(A blog by Jitendra Nakka)
Chhattisgarh is full of surprises, and so the state of Orissa too. Chhattisgarh shares many relations with Orissa, whether it may be of geographical extent, geological extent, mineralogical extent, whether may be of art and culture, whether may be of sculpture and temples, whether may be of customs and traditions, lot of things are mutual in them. Even they share some common tourist places also. One such common but one of the most exotic tourist place of Chhattisgarh and Orissa is Gupteshwar.
Where and How to Reach?
Gupteshwar is approachable from two ways:
(1) NH-30: Jagdalpur lies on the middle of Raipur-Vishakapatnam Highway. From Jagdalpur, we have to travel upto 22 kms more to reach the village called Dhanpunji(which is the last village of Chhattisgarh border). From Dhanpunji, there is a well-made metalled road(pakka road) which last upto railway crossing, after which our journey continues with unmetalled road(kachcha road) upto 23 kms more, reaching a beautiful confluence of Machkote-Tiriya Sangam. After reaching Machkote, we have to travel on a dozen of kilometers more to reach our final destination near the bank of Shabari river called Gupteshwar.
(2) Jeypore Road: Another way to this marvel comes from Jeypore road. From Jeypore, this exotic site is nearly 55 kms away to the bank of Shabari river(also called as Kolab river in Orissa). Gupteshwar is a premium tourist site which lies in the Koraput District of Orissa. As for the ease of tourists, there is one comfortable rest house in Gupteshwar, with a good boarding and lodging. As OSRTC is doing excellent work in Orissa, reaching each and every corners of the state, we can enjoy our tour from state bus service also. If at all, any tourist opts Jagdalpur as a boarding centre by road (i.e. by NH), this place is nearly 120 km from Jagdalpur. Infact Jagdalpur is the most suitable and premium boarding and lodging destination for visiting any place nearby. For the ease of tourist, there are a lot of exotic hotels & motels providing cozy boarding and some great tourist packages all over Central and South-East India.
Salient Features of Gupteshwar:
Gupteshwar is actually a cave-shrine, an abode of Lord Shiva. But if you wanna make it upto here from Jagdalpur, you have to cover the lush green and dense forest of Machkote range of Forest of Bastar division of Chhattisgarh. Along the whole way, you can see a lot of flora and fauna, which will make your journey more thrilling at the time of returning back. Gupteshwar is actually a combination of different scenic spots
where the bank of Shabari(Kolab) river from either of the sides, the waterfall along the flow and the cave temple are most worth seeing.
Figure showing the exotic lush green forest of Machkote Range(Bastar, Chhhattisgarh)
After reaching Gupteshwar from Machkote, we can see the gigantic stromatolitic dolomites covering the whole path of river flow. As the area is a kind of undulating site, there is a high gradient of river flow, cutting down the stromatolitic dolomite rocks and creating crocodile-skin weathering on their surface. Due to the display of this typical weathering on the rocks from both the banks, this place has got a fierce look and appears difficult to cross the river. But this is just a prejudice of a tourist; the rocks are spaced near to each other with the help of which, one can cross the river and can reach the cave shrine.After the bank, we have to walk over nearly 200 feet more to reach the market line of the place. Actually just in front of the temple, there are few small shops/hotels from where you can take materials of your interest and fill your appetite.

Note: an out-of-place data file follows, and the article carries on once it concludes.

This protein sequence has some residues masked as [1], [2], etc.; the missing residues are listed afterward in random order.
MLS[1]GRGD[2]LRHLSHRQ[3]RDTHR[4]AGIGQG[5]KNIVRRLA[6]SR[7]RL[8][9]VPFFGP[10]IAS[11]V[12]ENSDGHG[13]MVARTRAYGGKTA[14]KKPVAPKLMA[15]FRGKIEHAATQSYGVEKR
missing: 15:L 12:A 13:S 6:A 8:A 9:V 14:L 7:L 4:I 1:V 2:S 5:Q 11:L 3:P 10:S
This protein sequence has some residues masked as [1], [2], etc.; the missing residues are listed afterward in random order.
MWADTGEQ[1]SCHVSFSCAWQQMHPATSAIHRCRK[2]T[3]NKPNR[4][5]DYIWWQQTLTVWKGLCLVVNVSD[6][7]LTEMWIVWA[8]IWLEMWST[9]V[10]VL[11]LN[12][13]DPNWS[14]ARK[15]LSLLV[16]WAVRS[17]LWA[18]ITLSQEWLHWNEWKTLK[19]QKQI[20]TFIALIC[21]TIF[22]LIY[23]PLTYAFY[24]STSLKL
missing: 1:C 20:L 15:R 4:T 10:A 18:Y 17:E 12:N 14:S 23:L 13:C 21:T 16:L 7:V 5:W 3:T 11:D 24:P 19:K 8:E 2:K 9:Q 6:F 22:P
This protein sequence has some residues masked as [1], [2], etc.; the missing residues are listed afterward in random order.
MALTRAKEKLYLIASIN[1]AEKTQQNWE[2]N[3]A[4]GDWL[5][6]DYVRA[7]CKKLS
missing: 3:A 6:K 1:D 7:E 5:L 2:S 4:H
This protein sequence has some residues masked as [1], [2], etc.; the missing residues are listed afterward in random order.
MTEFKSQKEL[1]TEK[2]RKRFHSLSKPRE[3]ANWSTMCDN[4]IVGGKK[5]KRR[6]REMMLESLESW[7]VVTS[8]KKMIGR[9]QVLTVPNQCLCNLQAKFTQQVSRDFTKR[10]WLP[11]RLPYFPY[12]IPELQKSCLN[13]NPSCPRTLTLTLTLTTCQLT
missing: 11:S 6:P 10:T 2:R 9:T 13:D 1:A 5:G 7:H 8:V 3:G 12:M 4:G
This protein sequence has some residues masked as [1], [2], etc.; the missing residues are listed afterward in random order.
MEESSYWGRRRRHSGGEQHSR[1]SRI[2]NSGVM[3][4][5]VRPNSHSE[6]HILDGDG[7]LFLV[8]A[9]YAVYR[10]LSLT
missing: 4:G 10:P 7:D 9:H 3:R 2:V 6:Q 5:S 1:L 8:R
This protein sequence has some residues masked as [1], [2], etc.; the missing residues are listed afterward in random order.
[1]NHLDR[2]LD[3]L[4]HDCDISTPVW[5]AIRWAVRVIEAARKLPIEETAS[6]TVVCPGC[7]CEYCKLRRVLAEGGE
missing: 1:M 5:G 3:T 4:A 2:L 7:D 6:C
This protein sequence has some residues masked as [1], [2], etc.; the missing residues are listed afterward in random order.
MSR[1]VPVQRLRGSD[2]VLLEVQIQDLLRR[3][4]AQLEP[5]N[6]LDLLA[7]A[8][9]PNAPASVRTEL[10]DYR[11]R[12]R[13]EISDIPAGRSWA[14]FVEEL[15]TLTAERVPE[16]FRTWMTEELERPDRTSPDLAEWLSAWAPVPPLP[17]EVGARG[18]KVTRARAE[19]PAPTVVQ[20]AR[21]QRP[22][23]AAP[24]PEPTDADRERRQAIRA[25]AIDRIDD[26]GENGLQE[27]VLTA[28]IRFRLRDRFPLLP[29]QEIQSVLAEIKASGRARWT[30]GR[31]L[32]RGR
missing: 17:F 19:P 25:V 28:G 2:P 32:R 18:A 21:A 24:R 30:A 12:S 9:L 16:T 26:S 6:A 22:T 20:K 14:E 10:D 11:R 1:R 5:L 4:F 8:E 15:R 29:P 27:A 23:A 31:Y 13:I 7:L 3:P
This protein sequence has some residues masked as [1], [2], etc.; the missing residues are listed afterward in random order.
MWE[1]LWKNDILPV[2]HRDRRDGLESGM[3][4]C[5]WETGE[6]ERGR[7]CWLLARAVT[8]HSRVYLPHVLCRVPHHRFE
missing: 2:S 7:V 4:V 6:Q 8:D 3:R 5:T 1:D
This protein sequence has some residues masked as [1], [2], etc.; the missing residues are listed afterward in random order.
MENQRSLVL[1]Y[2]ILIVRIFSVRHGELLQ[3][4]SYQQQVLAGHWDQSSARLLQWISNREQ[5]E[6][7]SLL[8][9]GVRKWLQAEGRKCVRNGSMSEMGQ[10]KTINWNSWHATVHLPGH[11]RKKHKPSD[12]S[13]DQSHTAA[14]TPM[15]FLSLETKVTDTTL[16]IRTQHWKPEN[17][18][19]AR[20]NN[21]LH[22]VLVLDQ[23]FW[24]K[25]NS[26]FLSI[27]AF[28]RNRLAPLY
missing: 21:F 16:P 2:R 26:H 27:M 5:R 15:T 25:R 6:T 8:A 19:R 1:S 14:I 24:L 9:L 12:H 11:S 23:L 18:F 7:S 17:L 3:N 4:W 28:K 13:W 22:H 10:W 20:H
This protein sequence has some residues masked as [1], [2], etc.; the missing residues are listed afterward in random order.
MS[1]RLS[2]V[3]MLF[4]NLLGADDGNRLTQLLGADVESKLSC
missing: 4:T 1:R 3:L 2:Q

Figure showing the extent of Stromatolitic Dolomite rock at the bank of river Shabari(Kolab)
Just to the right of this market, lies the a road junction, from where going straight will lead to cave temple of
Gupteshwar and taking right will lead to the cave series of Gupteshwar. After reaching the front gate of Temple, you have to climb up near around 300 stairs to reach the entrance of this cave. The stairs after entrance takes you down to the centrally placed Shivling of near about 1.5m high.
One more way to the left of this shivling leads to the next chambers of this cave which add more beauty to this worth seeing cave shrine. The next chamber is comparatively larger than the adjacent chambers nearby. After walking nearly more than 20 feet, the slope of this chamber increases gradually with a sharp, wet and muddy surface leads you to a subordinate chamber having a dead end on its other end. The whole cave displays a beautiful play of stalactites and stalagmites somewhere developed, somewhere budding. But this is not the end of your destination, your journey; you have to walk back to the junction to reach the actual cave series of Gupteshwar.
Here, there are there are two caves, one of which has a narrow entrance, but, is very high in altitude. The later one is wider in comparison to the former one. The later cave is very worth seeing but lacks in proper display of stalactites and stalagmites. The central chamber of this cave leads to a minor chamber which is very small, nearly of 12feets of length, and 2 meters of height and width and leads to a dead end.
Figure showing the mouth of one cave of the Cave series of Guteshwar
Mythological and Religious Importance:
This place holds much importance for Hindu devotees, as this place is a divine shrine and abode of Lord Shiva. This place faces a gigantic crowd of devotees, worshippers and followers at the time of “Maha-Shiv Ratri”. People from all part of India reach here to bow their heads and receive blessings from Lord Shiva, the almighty.
This place is one of the most important pilgrim of South-East Central India and shares equal importance from both Orissa and Chhattisgarh and one of the most important tourist and study site for researchers (speleologists).